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6 things to prepare for breeding season

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Here is a checklist of six to-do items to get checked off in anticipation of breeding season.

This week, BEEF teamed up with Neogen to celebrate calving season on the ranch.

This has been a fun way to highlight our wonderful BEEF readers and see a small glimpse of your cattle operations! We are still open for photo submissions until April 19, so feel free to continue to send us calving photos to beefphotos@farmprogress.com or amanda.radke@informa.com, and we will get them added to our gallery.

You can view the gallery of images by clicking here.

Also, be sure to check out our Seedstock 100 resources to learn more about the high-volume seedstock cattle companies across the country.

And while our attention has been drawn to those newborn calves through these photographs; At our ranch, we have already transitioned to the breeding season. Our breeding protocols through artificial insemination are in full swing, and soon, we’ll be thinking about turning cow-calf pairs to grass and exposing those females to our cleanup bulls.

Much like calving season, breeding season requires some preparation and work to ensure you are successful in achieving your goals for the upcoming year. Today, I’ve compiled a list of supplies and to-do items to accomplish as you get ready for next year’s calf crop.

1. Make your genetic selections

Whether you do embryo transfers, artificial insemination or natural breeding, it’s critical to take some time to evaluate your genetic pairings and match up bulls that will best compliment your females.

What are your goals for these pairings? Is it to improve calving ease? Focus on other EPDs like marbling or weaning weight? Is it to eliminate horns or specific coloring? Whatever you’re seeking to improve upon or if you’re hoping to repeat an awesome mating from the year previous, it takes a little bit of homework ahead of time to ensure you’re matching up buns with the correct cows.

2. Gather supplies

Your breeding supplies might include an artificial insemination gun, long plastic gloves, sheaths, thaw unit, tweezer, thermometer, water thermos, straw cutter, lubrication, gestation calendar, semen inventory list or an updated app, semen tank and units of semen.

When is the last time you’ve filled your semen tank? Did you order semen early enough to allow ample time for shipping and any delays? What is your inventory on hand? Do you have your supplies organized and ready to grab?

3. Ready the females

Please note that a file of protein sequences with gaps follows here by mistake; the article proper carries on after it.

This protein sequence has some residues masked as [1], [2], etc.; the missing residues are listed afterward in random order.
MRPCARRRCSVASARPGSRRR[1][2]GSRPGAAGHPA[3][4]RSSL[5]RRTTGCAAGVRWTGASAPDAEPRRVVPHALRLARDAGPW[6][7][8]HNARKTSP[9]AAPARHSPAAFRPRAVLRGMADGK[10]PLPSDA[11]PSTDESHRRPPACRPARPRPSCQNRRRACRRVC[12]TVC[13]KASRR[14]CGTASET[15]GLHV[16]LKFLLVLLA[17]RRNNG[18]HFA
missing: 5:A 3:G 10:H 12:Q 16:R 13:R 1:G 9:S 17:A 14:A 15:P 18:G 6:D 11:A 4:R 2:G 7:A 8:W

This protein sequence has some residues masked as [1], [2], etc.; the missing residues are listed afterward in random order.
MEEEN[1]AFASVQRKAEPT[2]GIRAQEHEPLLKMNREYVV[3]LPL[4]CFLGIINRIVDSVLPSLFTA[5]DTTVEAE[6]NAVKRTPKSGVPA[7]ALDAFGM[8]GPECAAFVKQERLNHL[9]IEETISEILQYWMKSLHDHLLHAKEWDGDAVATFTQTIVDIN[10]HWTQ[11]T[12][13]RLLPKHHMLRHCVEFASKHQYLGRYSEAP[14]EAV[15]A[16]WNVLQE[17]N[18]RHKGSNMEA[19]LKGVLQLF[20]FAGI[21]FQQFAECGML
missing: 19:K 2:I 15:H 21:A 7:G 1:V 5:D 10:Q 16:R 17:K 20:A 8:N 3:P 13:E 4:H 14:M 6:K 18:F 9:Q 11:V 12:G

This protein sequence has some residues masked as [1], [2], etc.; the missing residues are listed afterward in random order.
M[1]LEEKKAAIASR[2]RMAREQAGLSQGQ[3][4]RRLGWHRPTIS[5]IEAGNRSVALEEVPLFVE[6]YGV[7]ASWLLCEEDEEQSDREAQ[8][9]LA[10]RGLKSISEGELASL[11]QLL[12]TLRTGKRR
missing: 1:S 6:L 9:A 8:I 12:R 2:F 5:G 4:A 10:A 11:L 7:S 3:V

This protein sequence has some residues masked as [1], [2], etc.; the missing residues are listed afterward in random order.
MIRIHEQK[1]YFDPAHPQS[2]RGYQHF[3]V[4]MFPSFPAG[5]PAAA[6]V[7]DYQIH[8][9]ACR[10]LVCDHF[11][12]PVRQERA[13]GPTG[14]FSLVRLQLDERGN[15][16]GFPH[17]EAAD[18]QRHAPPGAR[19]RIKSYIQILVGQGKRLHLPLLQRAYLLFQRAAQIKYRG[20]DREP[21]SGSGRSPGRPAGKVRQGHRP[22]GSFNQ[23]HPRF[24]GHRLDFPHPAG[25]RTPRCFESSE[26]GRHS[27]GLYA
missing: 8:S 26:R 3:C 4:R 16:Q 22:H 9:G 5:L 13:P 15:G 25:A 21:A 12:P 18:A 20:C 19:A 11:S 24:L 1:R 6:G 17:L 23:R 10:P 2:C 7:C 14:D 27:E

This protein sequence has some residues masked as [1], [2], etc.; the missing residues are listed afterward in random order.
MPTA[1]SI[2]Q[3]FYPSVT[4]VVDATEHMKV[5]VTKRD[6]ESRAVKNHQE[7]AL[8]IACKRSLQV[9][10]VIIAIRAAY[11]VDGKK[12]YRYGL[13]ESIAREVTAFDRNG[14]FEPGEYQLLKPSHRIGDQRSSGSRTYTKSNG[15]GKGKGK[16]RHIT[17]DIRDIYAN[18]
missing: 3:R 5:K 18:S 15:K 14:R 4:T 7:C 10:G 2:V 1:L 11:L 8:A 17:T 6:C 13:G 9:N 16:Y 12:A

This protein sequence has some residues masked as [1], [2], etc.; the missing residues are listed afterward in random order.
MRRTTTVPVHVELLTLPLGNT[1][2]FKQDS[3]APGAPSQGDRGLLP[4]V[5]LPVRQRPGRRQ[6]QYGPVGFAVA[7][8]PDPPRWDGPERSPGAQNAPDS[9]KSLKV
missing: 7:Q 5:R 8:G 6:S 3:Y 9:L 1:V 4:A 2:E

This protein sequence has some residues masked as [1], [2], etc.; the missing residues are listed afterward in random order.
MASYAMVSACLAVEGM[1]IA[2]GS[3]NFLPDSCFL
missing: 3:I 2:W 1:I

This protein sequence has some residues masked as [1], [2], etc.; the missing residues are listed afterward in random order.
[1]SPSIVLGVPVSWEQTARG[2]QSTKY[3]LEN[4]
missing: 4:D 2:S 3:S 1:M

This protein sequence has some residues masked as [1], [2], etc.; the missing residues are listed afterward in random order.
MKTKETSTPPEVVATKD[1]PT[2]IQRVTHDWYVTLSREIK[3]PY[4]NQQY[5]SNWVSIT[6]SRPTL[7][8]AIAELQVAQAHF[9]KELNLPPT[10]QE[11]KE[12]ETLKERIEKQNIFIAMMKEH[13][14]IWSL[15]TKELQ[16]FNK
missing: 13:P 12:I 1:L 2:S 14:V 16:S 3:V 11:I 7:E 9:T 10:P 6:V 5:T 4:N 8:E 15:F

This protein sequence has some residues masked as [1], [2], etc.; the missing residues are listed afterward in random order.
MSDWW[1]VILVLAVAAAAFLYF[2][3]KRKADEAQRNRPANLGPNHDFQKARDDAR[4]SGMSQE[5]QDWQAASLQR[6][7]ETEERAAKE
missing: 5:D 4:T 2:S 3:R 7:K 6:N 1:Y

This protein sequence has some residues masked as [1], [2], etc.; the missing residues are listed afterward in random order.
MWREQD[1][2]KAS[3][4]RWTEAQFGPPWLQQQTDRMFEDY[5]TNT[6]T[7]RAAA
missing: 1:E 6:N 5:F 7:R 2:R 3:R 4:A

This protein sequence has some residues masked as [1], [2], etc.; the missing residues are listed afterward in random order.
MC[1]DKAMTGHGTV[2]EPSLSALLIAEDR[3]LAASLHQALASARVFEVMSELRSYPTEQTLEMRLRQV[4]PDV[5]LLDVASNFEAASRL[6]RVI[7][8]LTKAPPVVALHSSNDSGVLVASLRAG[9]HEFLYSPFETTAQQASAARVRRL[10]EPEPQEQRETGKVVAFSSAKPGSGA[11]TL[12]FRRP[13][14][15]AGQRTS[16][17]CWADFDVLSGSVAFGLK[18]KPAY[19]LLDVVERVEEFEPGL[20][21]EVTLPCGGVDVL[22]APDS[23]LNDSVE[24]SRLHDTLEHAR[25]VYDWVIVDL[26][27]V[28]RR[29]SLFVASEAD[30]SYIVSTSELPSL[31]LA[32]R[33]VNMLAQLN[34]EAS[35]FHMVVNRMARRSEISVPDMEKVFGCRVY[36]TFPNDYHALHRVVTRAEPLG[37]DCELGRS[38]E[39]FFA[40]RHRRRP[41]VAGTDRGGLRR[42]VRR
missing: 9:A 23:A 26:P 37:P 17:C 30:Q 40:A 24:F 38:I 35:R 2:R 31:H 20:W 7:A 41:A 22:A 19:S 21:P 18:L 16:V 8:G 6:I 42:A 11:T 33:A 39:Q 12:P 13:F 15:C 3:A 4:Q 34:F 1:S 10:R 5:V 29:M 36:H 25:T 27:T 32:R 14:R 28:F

Are you following any synchronization protocols? What products do you need? When do you need to start to meet your breeding window? Do you need any additional products for heat detection to help you identify which cows are ready to breed? Are you brushed up on the breeding protocols to ensure you are executing them properly?

4. Labor

If you are synchronizing and artificially inseminating, do you have labor lined up to assist you if needed? Coordinate your help and then determine the best dates for cows to be coming into heat. You would hate to be caught off guard because the kids are gone for a track meet on the same day you scheduled the bulk of your cows to be bred! Check in with your family and any off-farm labor as you plan.

5. Breeding soundness exams

Don’t forget the bulls! A breeding soundness examination before summer turnout is critical to ensure your herd sires are ready to work. Make sure your bulls are realistically able to cover the ground and the number of cows without falling behind. Then either add more bulls to a large grouping or break off into smaller groups and grazing paddocks for specific matings.

6. Prepare for turnout

How are those summer pasture fences looking? Take some time to fix broken wires, secure fence posts and ready your paddocks and large pastures for the grazing season. The last thing you want is for a group of yearling heifers to bust through the fence or the yearling bull to get looking at the neighbor’s cows on the other side of the barbed wire.

What else would you add to this list? Cheers to a successful calving season and to looking ahead with optimism to the upcoming breeding season and next year’s calf crop!

The opinions of Amanda Radke are not necessarily those of beefmagazine.com or Farm Progress.

 

TAGS: Farm Life
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